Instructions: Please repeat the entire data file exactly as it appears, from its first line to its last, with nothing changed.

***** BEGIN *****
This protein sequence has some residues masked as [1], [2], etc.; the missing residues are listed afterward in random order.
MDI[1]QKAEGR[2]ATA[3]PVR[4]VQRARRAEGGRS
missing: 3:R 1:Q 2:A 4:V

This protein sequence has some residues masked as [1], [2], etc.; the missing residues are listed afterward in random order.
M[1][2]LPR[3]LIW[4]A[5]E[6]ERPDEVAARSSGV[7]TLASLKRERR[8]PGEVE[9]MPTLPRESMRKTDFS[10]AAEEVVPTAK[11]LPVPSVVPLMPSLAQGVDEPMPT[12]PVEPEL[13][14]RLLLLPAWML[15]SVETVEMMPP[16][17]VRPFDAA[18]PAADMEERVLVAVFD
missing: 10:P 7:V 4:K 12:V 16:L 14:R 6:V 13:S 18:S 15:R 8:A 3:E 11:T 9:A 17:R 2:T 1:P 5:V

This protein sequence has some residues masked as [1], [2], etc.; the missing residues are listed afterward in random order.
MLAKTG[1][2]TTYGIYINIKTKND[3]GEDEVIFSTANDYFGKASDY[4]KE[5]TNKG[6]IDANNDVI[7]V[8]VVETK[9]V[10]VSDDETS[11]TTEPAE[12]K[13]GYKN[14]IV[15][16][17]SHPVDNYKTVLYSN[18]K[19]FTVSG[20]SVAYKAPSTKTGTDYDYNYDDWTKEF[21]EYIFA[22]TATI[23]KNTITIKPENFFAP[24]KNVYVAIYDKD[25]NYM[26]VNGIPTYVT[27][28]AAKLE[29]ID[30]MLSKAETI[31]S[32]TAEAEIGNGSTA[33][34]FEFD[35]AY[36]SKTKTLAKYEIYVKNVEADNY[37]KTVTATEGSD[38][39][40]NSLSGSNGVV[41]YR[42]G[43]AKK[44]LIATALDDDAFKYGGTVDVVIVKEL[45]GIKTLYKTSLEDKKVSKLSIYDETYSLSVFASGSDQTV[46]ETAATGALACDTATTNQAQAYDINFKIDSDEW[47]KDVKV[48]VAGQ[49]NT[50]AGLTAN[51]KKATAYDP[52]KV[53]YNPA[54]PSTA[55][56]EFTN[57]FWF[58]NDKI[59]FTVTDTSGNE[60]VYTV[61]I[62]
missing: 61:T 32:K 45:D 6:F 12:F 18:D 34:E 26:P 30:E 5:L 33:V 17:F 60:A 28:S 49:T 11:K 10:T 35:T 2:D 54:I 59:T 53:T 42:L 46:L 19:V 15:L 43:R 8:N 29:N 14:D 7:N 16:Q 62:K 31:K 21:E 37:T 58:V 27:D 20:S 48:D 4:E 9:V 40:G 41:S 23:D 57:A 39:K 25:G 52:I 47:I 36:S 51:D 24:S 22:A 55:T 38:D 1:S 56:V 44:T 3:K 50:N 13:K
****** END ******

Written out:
This protein sequence has some residues masked as [1], [2], etc.; the missing residues are listed afterward in random order.
MDI[1]QKAEGR[2]ATA[3]PVR[4]VQRARRAEGGRS
missing: 3:R 1:Q 2:A 4:V

This protein sequence has some residues masked as [1], [2], etc.; the missing residues are listed afterward in random order.
M[1][2]LPR[3]LIW[4]A[5]E[6]ERPDEVAARSSGV[7]TLASLKRERR[8]PGEVE[9]MPTLPRESMRKTDFS[10]AAEEVVPTAK[11]LPVPSVVPLMPSLAQGVDEPMPT[12]PVEPEL[13][14]RLLLLPAWML[15]SVETVEMMPP[16][17]VRPFDAA[18]PAADMEERVLVAVFD
missing: 10:P 7:V 4:K 12:V 16:L 14:R 6:V 13:S 18:S 15:R 8:A 3:E 11:T 9:A 17:R 2:T 1:P 5:V

This protein sequence has some residues masked as [1], [2], etc.; the missing residues are listed afterward in random order.
MLAKTG[1][2]TTYGIYINIKTKND[3]GEDEVIFSTANDYFGKASDY[4]KE[5]TNKG[6]IDANNDVI[7]V[8]VVETK[9]V[10]VSDDETS[11]TTEPAE[12]K[13]GYKN[14]IV[15][16][17]SHPVDNYKTVLYSN[18]K[19]FTVSG[20]SVAYKAPSTKTGTDYDYNYDDWTKEF[21]EYIFA[22]TATI[23]KNTITIKPENFFAP[24]KNVYVAIYDKD[25]NYM[26]VNGIPTYVT[27][28]AAKLE[29]ID[30]MLSKAETI[31]S[32]TAEAEIGNGSTA[33][34]FEFD[35]AY[36]SKTKTLAKYEIYVKNVEADNY[37]KTVTATEGSD[38][39][40]NSLSGSNGVV[41]YR[42]G[43]AKK[44]LIATALDDDAFKYGGTVDVVIVKEL[45]GIKTLYKTSLEDKKVSKLSIYDETYSLSVFASGSDQTV[46]ETAATGALACDTATTNQAQAYDINFKIDSDEW[47]KDVKV[48]VAGQ[49]NT[50]AGLTAN[51]KKATAYDP[52]KV[53]YNPA[54]PSTA[55][56]EFTN[57]FWF[58]NDKI[59]FTVTDTSGNE[60]VYTV[61]I[62]
missing: 61:T 32:K 45:D 6:F 12:F 18:D 34:E 26:P 30:E 5:L 33:V 17:F 60:A 28:S 49:T 11:K 10:T 35:T 2:D 54:I 59:T 53:T 42:L 46:L 19:V 15:L 43:R 8:N 29:N 14:D 7:N 16:Q 62:K 31:K 21:E 37:T 58:V 27:D 20:S 48:D 4:E 9:V 40:G 41:S 23:D 57:A 39:K 25:G 52:I 47:I 36:S 51:D 24:S 22:A 55:T 38:D 1:S 56:V 44:T 3:K 50:N 13:K